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The New Arab

Qatar opens military office in Washington

Qatar and the US recently held a join military exercise [Anadolu]

Date of publication: 24 October, 2017

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Qatar is continuing efforts to strengthen ties with its US ally amid a Saudi-led blockade, with the opening of a new military office in Washington.
The government of Qatar has opened a new military office in Washington in a display of close security ties with the US amid a Saudi-led blockade.

Qatar's Defence Ministry inaugurated the military attaché office on Monday in the Georgetown neighbourhood, a few blocks from the Qatari embassy.

The oil-rich Gulf state is seeking to cast itself as a reliable US counterterrorism partner amid a now five-month long Gulf diplomatic crisis.

Nearly five months ago, Saudi Arabia, Bahrain, the United Arab Emirates and Egypt cut ties with Qatar and imposed an embargo on Doha, accusing it of supporting terrorism and close ties to Iran.

Qatar has denied the allegations and has rejected the conditions of a proposed settlement to the diplomatic and economic boycott.

Riyadh's demands are not entirely clear, but they include the closure of media outlets such as Al Jazeera and The New Arab, mothballing a Turkish military base in Qatar, and payment of "compensation" to Gulf states and Egypt.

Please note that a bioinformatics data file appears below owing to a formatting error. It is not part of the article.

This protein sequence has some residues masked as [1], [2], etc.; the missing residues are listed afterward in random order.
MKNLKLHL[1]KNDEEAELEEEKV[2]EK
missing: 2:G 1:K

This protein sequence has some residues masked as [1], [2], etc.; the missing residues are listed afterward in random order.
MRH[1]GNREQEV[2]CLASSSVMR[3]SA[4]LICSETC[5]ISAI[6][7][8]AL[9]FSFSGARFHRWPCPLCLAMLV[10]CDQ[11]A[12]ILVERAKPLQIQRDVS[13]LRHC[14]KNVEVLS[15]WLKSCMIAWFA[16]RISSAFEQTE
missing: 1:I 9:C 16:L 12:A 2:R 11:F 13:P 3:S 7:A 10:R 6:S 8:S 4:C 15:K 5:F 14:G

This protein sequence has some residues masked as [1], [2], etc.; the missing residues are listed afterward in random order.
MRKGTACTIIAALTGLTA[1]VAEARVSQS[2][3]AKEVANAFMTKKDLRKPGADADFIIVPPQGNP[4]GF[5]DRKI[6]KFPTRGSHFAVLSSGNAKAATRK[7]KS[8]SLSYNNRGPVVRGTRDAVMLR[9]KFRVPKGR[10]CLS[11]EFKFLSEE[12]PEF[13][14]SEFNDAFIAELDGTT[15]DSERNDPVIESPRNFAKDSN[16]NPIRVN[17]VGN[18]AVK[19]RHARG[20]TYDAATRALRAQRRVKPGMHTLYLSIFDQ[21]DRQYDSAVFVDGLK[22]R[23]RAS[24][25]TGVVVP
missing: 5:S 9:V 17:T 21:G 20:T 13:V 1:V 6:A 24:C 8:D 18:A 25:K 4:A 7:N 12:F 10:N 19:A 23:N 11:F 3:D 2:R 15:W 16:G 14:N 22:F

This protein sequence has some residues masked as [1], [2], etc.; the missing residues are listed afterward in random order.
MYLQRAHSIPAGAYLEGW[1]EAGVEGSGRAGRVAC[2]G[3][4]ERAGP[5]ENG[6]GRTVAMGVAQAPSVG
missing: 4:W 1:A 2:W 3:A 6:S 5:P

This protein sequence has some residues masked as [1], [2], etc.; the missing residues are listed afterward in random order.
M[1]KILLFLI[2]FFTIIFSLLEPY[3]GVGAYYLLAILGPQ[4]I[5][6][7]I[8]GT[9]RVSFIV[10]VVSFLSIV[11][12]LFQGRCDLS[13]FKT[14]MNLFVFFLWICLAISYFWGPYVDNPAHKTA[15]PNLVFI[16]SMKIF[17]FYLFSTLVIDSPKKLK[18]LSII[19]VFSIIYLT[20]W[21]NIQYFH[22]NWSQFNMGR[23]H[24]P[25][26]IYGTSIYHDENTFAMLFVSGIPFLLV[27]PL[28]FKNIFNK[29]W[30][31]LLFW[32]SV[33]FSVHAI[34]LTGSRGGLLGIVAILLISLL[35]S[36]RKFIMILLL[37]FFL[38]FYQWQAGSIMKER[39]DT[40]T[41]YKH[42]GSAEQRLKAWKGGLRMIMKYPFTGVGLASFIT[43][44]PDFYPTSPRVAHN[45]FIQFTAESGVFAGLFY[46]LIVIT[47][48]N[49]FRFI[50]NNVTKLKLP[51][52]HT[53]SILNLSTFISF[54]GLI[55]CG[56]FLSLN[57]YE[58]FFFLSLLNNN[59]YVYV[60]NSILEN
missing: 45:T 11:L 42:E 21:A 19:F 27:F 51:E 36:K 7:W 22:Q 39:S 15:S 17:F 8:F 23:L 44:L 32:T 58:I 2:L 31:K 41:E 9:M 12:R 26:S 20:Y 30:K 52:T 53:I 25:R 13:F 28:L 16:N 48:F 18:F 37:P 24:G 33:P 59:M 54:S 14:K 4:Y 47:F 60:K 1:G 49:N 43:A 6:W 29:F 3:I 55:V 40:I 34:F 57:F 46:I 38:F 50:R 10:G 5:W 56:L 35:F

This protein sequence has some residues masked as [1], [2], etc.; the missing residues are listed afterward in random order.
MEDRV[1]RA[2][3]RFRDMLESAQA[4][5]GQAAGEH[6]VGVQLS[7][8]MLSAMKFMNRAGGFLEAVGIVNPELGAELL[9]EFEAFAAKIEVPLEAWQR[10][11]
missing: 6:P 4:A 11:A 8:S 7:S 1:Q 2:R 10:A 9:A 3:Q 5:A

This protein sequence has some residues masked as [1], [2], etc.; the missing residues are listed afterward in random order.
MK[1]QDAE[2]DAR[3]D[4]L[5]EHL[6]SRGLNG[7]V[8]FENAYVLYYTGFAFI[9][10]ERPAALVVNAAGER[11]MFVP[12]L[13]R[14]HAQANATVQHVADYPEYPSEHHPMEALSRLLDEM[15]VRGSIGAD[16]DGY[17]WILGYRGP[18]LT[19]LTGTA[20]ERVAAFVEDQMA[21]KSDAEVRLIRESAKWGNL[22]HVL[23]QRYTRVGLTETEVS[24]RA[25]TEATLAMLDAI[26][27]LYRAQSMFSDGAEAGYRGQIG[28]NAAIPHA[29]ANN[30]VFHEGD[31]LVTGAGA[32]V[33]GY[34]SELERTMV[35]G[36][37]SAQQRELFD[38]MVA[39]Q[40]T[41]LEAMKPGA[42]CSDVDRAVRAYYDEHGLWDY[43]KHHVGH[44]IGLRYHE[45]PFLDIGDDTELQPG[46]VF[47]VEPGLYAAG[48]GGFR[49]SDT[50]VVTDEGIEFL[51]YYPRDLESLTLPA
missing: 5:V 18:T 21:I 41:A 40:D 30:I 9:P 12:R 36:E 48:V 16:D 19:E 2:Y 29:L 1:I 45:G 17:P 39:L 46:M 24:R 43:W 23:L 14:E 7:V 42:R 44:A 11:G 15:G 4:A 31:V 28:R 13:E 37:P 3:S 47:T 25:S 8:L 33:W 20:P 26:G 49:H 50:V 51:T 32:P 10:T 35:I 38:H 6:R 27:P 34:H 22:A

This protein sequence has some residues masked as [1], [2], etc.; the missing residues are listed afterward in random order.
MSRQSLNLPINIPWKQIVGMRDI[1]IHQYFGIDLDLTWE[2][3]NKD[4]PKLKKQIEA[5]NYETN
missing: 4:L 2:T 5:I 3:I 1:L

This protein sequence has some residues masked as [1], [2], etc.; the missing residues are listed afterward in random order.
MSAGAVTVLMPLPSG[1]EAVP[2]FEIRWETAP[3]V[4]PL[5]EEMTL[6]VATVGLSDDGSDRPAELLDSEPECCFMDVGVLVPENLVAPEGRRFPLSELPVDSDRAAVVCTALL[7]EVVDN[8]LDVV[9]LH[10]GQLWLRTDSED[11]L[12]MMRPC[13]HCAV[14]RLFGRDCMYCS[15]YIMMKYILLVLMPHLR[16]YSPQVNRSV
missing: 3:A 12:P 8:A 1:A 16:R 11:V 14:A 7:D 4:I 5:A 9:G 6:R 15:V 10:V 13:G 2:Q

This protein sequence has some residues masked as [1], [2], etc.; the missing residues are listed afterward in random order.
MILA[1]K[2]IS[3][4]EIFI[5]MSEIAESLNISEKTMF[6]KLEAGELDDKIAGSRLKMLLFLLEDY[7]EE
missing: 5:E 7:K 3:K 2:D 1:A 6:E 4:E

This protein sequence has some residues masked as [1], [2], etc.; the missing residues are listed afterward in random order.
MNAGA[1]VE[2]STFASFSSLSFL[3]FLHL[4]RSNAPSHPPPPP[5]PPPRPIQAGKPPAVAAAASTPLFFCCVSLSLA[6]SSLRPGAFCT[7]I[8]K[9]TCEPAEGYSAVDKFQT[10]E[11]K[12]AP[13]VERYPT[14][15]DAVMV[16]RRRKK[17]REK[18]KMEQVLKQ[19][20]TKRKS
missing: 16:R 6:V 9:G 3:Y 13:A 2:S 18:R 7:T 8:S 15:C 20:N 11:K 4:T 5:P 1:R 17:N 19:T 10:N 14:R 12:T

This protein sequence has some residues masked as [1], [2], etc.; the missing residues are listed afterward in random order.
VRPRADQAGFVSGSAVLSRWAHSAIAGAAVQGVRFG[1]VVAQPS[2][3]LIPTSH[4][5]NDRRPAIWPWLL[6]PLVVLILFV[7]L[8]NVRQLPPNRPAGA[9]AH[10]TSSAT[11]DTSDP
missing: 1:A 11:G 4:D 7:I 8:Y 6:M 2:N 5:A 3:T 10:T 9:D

Qatar has sought to strengthen ties with the US since the boycott began in June. In July, the allies signed an agreement aimed at shoring up the Gulf nation's counter-terrorism efforts. 

Qatar, which is home to the US's largest air base in the region, also in August held a joint training exercise with US paratroopers, which American officials said reinforced "the enduring military-to-military" partnership between the two countries.

US Secretary of State Rex Tillerson has attempted to facilitate a dialogue through talks with the feuding parties as well as supporting a Kuwaiti mediation effort but has so far been unsuccessful.

He renewed those calls after holding talks on Sunday both in Riyadh and Doha but admitted that progress seemed unlikely. "We cannot force talks between parties who are not ready to talk," he said.

US President Donald Trump initially suggested he was closer to the Saudi position, but the US Department of Defence and Tillerson's State Department have urged an end to the blockade and described Doha's position as reasonable. 

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